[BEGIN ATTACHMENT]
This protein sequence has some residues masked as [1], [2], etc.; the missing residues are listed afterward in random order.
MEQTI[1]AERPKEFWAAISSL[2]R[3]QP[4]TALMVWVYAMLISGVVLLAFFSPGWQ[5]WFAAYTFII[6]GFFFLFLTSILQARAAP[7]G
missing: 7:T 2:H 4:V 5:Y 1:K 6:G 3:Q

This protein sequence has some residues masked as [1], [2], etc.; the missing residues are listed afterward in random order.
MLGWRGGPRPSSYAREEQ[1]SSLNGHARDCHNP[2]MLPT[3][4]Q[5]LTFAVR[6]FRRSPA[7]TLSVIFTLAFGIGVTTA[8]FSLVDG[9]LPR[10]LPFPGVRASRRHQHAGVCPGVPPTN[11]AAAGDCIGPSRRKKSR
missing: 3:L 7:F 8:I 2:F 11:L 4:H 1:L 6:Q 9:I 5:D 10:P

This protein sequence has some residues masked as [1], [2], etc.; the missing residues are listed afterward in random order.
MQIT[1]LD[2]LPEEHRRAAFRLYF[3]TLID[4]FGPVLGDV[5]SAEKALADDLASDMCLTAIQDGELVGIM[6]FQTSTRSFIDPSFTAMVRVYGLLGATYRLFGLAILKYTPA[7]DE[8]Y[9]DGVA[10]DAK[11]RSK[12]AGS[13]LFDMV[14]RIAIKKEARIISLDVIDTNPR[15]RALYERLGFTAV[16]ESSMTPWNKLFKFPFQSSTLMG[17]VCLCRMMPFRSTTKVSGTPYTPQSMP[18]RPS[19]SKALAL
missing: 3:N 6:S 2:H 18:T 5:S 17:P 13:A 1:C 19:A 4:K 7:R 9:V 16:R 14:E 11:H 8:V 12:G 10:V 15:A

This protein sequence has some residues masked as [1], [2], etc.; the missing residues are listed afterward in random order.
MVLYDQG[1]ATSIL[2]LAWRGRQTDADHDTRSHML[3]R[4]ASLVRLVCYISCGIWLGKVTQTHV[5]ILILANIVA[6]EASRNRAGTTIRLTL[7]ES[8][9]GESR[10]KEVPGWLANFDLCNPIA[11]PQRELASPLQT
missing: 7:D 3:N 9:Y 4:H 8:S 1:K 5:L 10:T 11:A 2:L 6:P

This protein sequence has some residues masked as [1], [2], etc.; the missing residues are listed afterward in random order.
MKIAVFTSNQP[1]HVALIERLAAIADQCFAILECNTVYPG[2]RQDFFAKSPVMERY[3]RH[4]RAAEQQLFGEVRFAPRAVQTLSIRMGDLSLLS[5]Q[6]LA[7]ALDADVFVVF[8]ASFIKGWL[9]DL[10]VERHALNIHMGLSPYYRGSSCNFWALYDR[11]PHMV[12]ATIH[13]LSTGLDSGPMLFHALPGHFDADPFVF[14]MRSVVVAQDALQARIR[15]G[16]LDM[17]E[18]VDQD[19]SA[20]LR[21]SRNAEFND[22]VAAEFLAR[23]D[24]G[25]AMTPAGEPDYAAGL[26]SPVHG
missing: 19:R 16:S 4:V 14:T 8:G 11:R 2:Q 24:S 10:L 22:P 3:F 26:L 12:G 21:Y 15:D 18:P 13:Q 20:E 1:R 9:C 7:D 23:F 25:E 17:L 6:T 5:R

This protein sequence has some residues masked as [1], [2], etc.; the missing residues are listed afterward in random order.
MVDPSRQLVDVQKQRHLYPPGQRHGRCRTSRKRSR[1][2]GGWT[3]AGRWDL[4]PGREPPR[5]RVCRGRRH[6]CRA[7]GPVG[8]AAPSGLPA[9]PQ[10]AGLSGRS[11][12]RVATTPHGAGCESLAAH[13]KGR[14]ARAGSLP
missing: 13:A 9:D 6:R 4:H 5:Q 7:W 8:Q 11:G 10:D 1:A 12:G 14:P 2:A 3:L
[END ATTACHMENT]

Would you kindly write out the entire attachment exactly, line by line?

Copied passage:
This protein sequence has some residues masked as [1], [2], etc.; the missing residues are listed afterward in random order.
MEQTI[1]AERPKEFWAAISSL[2]R[3]QP[4]TALMVWVYAMLISGVVLLAFFSPGWQ[5]WFAAYTFII[6]GFFFLFLTSILQARAAP[7]G
missing: 7:T 2:H 4:V 5:Y 1:K 6:G 3:Q

This protein sequence has some residues masked as [1], [2], etc.; the missing residues are listed afterward in random order.
MLGWRGGPRPSSYAREEQ[1]SSLNGHARDCHNP[2]MLPT[3][4]Q[5]LTFAVR[6]FRRSPA[7]TLSVIFTLAFGIGVTTA[8]FSLVDG[9]LPR[10]LPFPGVRASRRHQHAGVCPGVPPTN[11]AAAGDCIGPSRRKKSR
missing: 3:L 7:F 8:I 2:F 11:L 4:H 1:L 6:Q 9:I 5:D 10:P

This protein sequence has some residues masked as [1], [2], etc.; the missing residues are listed afterward in random order.
MQIT[1]LD[2]LPEEHRRAAFRLYF[3]TLID[4]FGPVLGDV[5]SAEKALADDLASDMCLTAIQDGELVGIM[6]FQTSTRSFIDPSFTAMVRVYGLLGATYRLFGLAILKYTPA[7]DE[8]Y[9]DGVA[10]DAK[11]RSK[12]AGS[13]LFDMV[14]RIAIKKEARIISLDVIDTNPR[15]RALYERLGFTAV[16]ESSMTPWNKLFKFPFQSSTLMG[17]VCLCRMMPFRSTTKVSGTPYTPQSMP[18]RPS[19]SKALAL
missing: 3:N 6:S 2:H 18:T 5:S 17:P 13:A 1:C 19:A 4:K 7:R 9:V 16:R 14:E 11:H 8:V 12:G 10:V 15:A

This protein sequence has some residues masked as [1], [2], etc.; the missing residues are listed afterward in random order.
MVLYDQG[1]ATSIL[2]LAWRGRQTDADHDTRSHML[3]R[4]ASLVRLVCYISCGIWLGKVTQTHV[5]ILILANIVA[6]EASRNRAGTTIRLTL[7]ES[8][9]GESR[10]KEVPGWLANFDLCNPIA[11]PQRELASPLQT
missing: 7:D 3:N 9:Y 4:H 8:S 1:K 5:L 10:T 11:A 2:L 6:P

This protein sequence has some residues masked as [1], [2], etc.; the missing residues are listed afterward in random order.
MKIAVFTSNQP[1]HVALIERLAAIADQCFAILECNTVYPG[2]RQDFFAKSPVMERY[3]RH[4]RAAEQQLFGEVRFAPRAVQTLSIRMGDLSLLS[5]Q[6]LA[7]ALDADVFVVF[8]ASFIKGWL[9]DL[10]VERHALNIHMGLSPYYRGSSCNFWALYDR[11]PHMV[12]ATIH[13]LSTGLDSGPMLFHALPGHFDADPFVF[14]MRSVVVAQDALQARIR[15]G[16]LDM[17]E[18]VDQD[19]SA[20]LR[21]SRNAEFND[22]VAAEFLAR[23]D[24]G[25]AMTPAGEPDYAAGL[26]SPVHG
missing: 19:R 16:S 4:V 14:T 8:G 11:R 2:Q 24:S 10:L 22:P 3:F 26:L 12:G 21:Y 15:D 18:P 13:Q 20:E 1:R 9:C 7:D 23:F 25:E 17:L 6:T 5:R

This protein sequence has some residues masked as [1], [2], etc.; the missing residues are listed afterward in random order.
MVDPSRQLVDVQKQRHLYPPGQRHGRCRTSRKRSR[1][2]GGWT[3]AGRWDL[4]PGREPPR[5]RVCRGRRH[6]CRA[7]GPVG[8]AAPSGLPA[9]PQ[10]AGLSGRS[11][12]RVATTPHGAGCESLAAH[13]KGR[14]ARAGSLP
missing: 13:A 9:D 6:R 4:H 5:Q 7:W 8:Q 11:G 10:D 1:A 12:G 14:P 2:A 3:L